Brushing raindrops from my hair, I sprint up the courthouse steps, after spotting Judge Lawrence Q. Underwood skulking behind the Civil War monument by the south entrance. It’s judiciary-only, which means I have to use the western entrance, take my chances with the pervy security guard because his line is invariably shorter, and then catch Underwood before he reaches his office, because the lawyer-hating architect who designed the courthouse thought it would be great to have separate corridors for judges, juries, defendants and attorneys, so none of us ever have to talk to each other. Except when we do. Which Underwood finds hilarious.

Panting, I catch the old coot as he ducks into the sixth-floor men’s room. With peaked grey eyebrows, bowed legs and an overstuffed belly, he’s a chimera of a horned owl and a basset hound. He waves his copy of the Post. “Nature calls, Counselor. You’ll have to wait.”

I debate following him, but rumor has it the last attorney who did found his client on a plane to Uganda an hour later. “Your honor, it won’t take a minute,” I say, pushing the door a crack. “I just need a signature.”

All I get is a fart and a whistle. To the tune of the United Airlines theme song.

“I’ll be outside, your honor.”


Author Bio:

In her own fictional world, Rebecca Burrell is a secret Vatican spy, a flight nurse swooping over the frozen battlefields of Korea, or a journalist en-route to cover the latest world crisis. In real life, she’s a scientist in the medical field. She lives in Massachusetts with her family, two seriously weird cats, and a dog who’s convinced they’re taunting him.

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The Guardians
The Tempest Isle Series Book 1
by S.C. Storm and Rena Marin
Genre: YA Fantasy
Hidden in the beauty of a cluster of islands, unbeknownst to humans, a
supernatural war rages. The Guardians, protectors of the Nexxus and
the Goddess Selena, fight daily to ensure the survival of all races.
Hidden agendas, supernatural politics, and sins of the past threaten
to endanger the very world they all strive to protect. Led by two
families who must embrace their destinies, the Guardians of Tempest
must now step up to lead their races to victory.

Rena Marin is a fantasy/paranormal/horror author as well as reviewer. In 2017,
she and her co-author S.C. Storm introduced the world to The Tempest
Isle Series, with “The Guardians,” which was published by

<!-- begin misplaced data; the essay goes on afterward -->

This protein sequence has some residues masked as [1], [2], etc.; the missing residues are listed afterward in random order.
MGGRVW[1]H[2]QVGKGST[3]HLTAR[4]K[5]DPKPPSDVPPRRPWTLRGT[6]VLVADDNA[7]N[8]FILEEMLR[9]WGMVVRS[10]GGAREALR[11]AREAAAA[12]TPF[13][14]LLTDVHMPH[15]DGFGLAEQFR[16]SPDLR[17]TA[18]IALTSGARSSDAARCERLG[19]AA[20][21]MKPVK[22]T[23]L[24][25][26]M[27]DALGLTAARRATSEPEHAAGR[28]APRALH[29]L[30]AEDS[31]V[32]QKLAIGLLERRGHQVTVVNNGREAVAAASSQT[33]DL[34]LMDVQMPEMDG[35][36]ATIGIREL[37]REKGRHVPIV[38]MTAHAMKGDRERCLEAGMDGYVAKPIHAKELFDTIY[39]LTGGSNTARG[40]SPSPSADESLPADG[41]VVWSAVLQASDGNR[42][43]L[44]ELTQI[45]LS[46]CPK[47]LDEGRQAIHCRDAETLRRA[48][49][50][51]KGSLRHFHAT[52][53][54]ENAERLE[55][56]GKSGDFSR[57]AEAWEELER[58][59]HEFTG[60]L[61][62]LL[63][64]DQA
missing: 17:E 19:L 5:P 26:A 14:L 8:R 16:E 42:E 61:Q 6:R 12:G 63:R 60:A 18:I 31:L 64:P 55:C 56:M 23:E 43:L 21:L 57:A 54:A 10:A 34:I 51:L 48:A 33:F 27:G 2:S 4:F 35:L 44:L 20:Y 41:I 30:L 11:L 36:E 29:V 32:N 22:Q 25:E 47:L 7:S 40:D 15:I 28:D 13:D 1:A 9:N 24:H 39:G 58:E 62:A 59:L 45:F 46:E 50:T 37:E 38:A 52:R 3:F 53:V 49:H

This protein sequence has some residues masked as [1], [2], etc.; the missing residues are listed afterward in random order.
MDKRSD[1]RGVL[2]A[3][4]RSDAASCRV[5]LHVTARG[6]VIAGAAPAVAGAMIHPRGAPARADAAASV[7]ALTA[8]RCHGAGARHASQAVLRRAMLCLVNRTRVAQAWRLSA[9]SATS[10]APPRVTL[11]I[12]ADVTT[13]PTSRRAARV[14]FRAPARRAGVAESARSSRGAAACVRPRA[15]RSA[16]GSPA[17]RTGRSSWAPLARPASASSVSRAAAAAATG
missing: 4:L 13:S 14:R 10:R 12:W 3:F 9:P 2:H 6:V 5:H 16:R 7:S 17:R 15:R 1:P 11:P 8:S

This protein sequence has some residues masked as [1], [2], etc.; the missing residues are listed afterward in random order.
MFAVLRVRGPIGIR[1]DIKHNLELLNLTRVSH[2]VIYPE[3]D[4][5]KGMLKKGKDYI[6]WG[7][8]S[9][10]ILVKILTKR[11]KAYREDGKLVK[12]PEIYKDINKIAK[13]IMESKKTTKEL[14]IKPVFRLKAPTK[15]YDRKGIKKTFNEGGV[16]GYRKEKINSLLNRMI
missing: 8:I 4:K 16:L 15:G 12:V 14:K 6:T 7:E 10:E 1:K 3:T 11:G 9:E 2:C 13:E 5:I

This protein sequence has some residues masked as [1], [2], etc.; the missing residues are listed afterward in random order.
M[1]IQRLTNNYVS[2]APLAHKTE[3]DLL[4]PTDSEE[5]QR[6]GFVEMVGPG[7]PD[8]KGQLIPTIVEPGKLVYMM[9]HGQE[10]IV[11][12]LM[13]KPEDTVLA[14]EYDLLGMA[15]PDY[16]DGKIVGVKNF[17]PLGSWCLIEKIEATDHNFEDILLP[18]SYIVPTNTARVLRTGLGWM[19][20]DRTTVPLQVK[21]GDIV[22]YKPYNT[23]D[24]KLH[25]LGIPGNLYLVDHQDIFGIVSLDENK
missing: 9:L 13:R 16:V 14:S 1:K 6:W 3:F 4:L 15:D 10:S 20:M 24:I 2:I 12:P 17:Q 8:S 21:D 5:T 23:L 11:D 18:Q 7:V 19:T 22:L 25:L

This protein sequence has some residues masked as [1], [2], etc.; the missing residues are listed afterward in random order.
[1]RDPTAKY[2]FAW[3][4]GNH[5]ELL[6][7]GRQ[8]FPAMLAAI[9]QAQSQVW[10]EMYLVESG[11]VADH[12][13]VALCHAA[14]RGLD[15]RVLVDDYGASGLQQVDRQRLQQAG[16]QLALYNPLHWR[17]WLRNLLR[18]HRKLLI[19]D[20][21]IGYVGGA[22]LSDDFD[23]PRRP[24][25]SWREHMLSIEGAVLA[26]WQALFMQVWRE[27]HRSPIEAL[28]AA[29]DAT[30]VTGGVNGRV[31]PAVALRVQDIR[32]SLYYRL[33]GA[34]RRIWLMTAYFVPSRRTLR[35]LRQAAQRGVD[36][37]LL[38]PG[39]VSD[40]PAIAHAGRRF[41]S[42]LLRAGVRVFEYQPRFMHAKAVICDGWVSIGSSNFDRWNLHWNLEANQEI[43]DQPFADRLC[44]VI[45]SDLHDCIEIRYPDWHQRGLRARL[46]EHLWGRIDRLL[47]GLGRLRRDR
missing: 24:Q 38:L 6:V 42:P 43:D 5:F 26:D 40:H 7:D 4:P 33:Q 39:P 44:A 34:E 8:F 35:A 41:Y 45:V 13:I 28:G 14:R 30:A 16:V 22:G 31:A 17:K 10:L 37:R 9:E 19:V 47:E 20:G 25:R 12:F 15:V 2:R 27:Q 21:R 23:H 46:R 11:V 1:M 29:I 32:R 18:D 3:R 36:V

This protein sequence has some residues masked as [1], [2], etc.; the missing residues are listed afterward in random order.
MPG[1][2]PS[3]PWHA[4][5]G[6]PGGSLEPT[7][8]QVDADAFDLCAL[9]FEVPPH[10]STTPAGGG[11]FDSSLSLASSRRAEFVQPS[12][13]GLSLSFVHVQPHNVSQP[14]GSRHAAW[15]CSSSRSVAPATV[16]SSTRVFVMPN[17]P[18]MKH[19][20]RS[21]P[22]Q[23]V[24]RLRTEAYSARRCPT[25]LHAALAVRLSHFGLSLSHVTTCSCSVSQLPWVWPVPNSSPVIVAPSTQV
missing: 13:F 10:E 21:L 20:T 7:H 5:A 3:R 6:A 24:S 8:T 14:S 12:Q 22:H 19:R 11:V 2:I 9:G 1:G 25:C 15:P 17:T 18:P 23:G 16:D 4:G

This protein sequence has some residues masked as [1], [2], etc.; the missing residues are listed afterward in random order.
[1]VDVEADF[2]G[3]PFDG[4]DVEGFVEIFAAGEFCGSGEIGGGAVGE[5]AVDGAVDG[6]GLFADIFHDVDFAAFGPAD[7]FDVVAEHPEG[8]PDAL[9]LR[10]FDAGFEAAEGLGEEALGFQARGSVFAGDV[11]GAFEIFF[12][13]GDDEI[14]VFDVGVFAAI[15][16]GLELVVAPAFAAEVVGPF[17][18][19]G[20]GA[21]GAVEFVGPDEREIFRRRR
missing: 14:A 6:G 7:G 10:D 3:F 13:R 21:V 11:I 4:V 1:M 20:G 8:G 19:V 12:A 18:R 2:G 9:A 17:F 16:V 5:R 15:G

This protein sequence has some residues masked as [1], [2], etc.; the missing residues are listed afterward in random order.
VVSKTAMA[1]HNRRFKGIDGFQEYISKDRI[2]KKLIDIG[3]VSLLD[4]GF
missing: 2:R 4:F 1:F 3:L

Zombie Cupcake Press. At the end of 2017, she and her co-author also
penned the short, “My Sister’s Keeper,” which was featured
in the Zombie Cupcake Press Anthology, Madame Scarlet’s Carnival.
A writer of fantasy/paranormal/horror, Rena finds herself a lover of
the written word and hoping to branch out to multiple genres.
Rena is happily married to her soul mate, Daniel. The two of them reside
in the beautiful mountain town of Newport, Tn. with their two
children Cody and Amber.
S.C. Storm was born in Austin, Texas. She wrote poems as a hobby when she was in
school but motherhood took over and she stopped. Many years later,
she met her bestie Rena Marin online. After some time, Tempest was born.
Married to the love of her life, Willie, for 28 years, between them, they
have six children and ten grandchildren.
Recently widowed, she lives in Kyle, Texas spending her
time helping their youngest daughter continue her dads business,
taking care of her youngest son and her four cats, babysitting
grandkids and writing.
Follow the tour HERE
for exclusive content and a giveaway!

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Playing for Keeps
Alison Packard
(Feeling the Heat, #6)
Publication date: May 1st 2018
Genres: Adult, Contemporary, Romance

He’s riding the bench. She’s living a lie. The game of love is won in extra innings.

Following a terrible tragedy, Rick Taylor is making his comeback to the major leagues… and the dating scene. But years off the roster have left the veteran catcher a little rusty. It’ll take a special woman to heal the heartache of losing his family. But the perfect contender refuses to let him try out…

Single mom Amy Vaughn leads a double life. Between her daytime job and her nightclub gig, she can’t afford to date a famous baseball player… especially when the publicity could bring her dark secret to light. But the handsome catcher’s charms prove too strong to resist.

When old memories and new notoriety threaten to tear them apart, Rick and Amy must learn to drop their defenses, or they’ll miss out on their second chance at love.

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Sitting next to Rick at the breakfast bar Amy was acutely aware of everything about him. His subtle scent; a mixture of soap and cologne that was unique to him invaded her senses. He’d shaved so the stubble was gone, but even without it he was sexy as hell. Underneath the navy blue Henley shirt, the play of his muscles as he’d worked in the kitchen had riveted her. The sleeves had been pushed up to his elbows to reveal his muscular forearms. She was taller than average, but next to Rick she felt almost dainty.